Today is the Bill of Rights' 230th birthday
Today marks the 230th Anniversary of the passing of the Bill of Rights, Dec 15, 1791.
The founding fathers originally intended the Bill of Rights to be an additional shield against federal tyranny, reinforcing the clear limits that the Constitution already had put in place. Like Gandalf in The Lord of the Rings, who proclaims to the ancient demon, "You Shall Not Pass," the Bill of Rights was to be an instrument that States and individuals would use to proclaim the same message to the national government.
Most people do not realize that the Bill of Rights has a preamble of its own. This preamble is usually not included in the printed version of the Constitution, but it clearly sets forth the purpose for which the Bill of Rights was passed.
The States, having at the time of their adopting the Constitution, expressed a desire, in order to prevent misconstruction or abuse of its powers, that further declaratory and restrictive clauses should be added[.]
The founders knew that the greatest threat to the liberty of the people was a national government that would constantly attempt to expand its powers.
They stated this clearly again in the 10th Amendment.
The powers not delegated to the United States by the Constitution, nor prohibited by it to the States, are reserved to the States respectively, or to the people.
This amendment is completely ignored by the federal government today. But, thankfully, we are seeing States re-exert this right, the State of Florida being the pre-eminent example at this time.
So on this Bill of Rights Anniversary Day, "what are we to do?"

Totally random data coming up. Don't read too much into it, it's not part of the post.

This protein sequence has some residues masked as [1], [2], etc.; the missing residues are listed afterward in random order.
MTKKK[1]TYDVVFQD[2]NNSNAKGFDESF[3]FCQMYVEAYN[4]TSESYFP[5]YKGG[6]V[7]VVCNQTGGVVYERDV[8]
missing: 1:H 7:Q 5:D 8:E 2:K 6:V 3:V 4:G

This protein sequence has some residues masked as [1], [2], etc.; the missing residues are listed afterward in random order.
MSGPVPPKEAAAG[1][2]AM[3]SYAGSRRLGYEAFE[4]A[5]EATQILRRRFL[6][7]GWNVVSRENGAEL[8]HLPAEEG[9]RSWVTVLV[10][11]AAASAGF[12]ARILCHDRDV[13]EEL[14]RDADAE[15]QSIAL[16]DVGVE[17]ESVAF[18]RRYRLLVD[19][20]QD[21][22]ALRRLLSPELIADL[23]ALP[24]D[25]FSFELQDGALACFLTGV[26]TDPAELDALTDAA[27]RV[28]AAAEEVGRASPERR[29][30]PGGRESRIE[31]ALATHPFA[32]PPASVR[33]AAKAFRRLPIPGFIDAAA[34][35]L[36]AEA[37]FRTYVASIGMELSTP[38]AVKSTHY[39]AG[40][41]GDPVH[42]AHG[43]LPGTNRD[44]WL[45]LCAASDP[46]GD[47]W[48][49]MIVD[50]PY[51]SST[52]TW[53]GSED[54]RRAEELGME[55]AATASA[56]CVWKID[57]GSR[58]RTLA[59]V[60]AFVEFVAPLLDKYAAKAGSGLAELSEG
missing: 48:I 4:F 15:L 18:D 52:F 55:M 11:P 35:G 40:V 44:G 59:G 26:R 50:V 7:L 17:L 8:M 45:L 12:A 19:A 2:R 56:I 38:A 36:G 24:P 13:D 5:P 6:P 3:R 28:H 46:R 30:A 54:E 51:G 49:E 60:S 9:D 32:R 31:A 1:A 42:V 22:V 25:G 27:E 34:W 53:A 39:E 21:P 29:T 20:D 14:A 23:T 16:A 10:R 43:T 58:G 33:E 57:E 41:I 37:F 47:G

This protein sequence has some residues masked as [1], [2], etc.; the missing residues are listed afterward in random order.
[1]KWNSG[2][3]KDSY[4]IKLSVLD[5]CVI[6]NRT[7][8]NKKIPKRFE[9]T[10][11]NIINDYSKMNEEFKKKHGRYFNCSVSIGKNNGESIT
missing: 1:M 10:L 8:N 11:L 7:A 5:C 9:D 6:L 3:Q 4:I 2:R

Well, first, master a summary of what the Bill of Rights articulates for you as a U.S. citizen. These ten statements are unique in all the world. Know them, cherish them, fight for them, and share them with others.
A summary of the Bill of Rights:
- Freedom of religion, speech, press, assembly and to challenge those in government.
- Freedom to own a gun to protect yourself and your family from others and the government.
- Freedom from being forced to cover expenses of military or a police force directly out of your pocket.
- Freedom from being spied upon or being forced to give up personal info.
- Fair justice that includes due process of the law, no self-incrimination, and no kangaroo courts.
- Fair justice with a speedy, public trial and the assumption of innocence and ability to see your accuser.
- Fair justice with trial by an unbiased jury of fellow citizens
- Fair justice including no excessive bail or cruel and unusual punishment.
- People retain all unnamed rights.
- States and the people retain all unnamed rights — the federal government's power is only what has been granted to it in writing.
Once you have mastered this summary, get and read a full copy of the Bill of Rights. Share these ideas with others. And when the fight comes to your door in your local school or local community, get together with others, and take the shield of the Bill of Rights, and take a stand.
Craig Seibert is a writer, speaker, teacher, and trainer. As the director of www.USCivicsTraining.org and www.ChristianCivicsTraining.org, he trains tens of thousands of people in history, civics, and worldview each year. You can reach Craig and get lots of free resources through these websites.
Image via Wikimedia Commons, Public Domain.
To comment, you can find the MeWe post for this article here.